By William Wolf


Robert Redford gives a fine and credible performance as television journalist and anchor Dan Rather in “Truth,” a compelling drama of the events that brought down Rather and “60 Minutes” producer Mary Mapes, flamboyantly played by Cate Blanchett. Tautly written and directed by James Vanderbilt, the film is based on the 2005 memoir “Truth and Duty” written by Mapes.

CBS’s “60 Minutes” has long been a prime, successful program delving into stories with generally unflinching boldness. One can imagine the excitement the engulfed Rather and Mapes when they came into possession of documents that supposedly proved George W. Bush was given preferential treatment that helped him escape service in Vietnam by getting a place in the National Guard, and even then not fulfilling his training duties. With the vetting they did, the “60 Minutes” team believed the documents to be authentic.

Normally, Rather and Mapes, and their team, which included a journalism professor played by Elisabeth Moss, might have taken more time for further exploration. But this being a potential election issue, the pressure was on to get the story on air quickly. When it turned out that there were serious questions about the documents, all hell broke loose.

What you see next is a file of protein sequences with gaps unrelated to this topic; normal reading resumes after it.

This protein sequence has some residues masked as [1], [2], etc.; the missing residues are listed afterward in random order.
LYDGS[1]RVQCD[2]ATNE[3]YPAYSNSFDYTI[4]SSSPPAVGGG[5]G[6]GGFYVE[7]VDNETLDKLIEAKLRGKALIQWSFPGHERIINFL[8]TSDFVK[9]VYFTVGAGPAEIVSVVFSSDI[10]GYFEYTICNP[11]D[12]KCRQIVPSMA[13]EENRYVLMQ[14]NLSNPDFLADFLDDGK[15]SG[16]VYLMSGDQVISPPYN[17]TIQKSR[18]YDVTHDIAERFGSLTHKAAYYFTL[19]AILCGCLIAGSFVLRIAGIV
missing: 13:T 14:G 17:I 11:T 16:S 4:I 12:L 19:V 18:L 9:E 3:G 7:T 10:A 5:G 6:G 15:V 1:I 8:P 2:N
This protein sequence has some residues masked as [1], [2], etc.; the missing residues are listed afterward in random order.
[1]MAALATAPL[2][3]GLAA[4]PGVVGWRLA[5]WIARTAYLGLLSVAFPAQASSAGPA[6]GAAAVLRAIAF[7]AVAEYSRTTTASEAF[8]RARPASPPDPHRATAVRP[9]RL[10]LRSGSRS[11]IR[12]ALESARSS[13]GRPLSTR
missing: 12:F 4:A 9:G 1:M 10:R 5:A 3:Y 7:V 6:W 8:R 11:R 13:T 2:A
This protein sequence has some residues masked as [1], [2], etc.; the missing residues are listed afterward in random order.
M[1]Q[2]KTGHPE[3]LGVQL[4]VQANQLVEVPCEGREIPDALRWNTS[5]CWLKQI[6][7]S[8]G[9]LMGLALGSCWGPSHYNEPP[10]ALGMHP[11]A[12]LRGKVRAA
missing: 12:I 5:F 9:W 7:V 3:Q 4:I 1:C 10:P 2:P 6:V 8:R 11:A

The film dramatizes this with intense suspense, and it also shows how embarrassed CBS did not stand by the good intentions of their reporters, but made them the fall guys in the face of the accusations that their liberal bias led them to be reckless in accusing Bush.

It would seem that Rather and Mapes deserved better than losing their positions in view of their record and the urgency they faced from the network rushing to get their scoop broadcast in timely fashion. The film implicitly makes that point by virtue of the very sympathetic portraits by Redford and Blanchett. Posted October 4, 2015.


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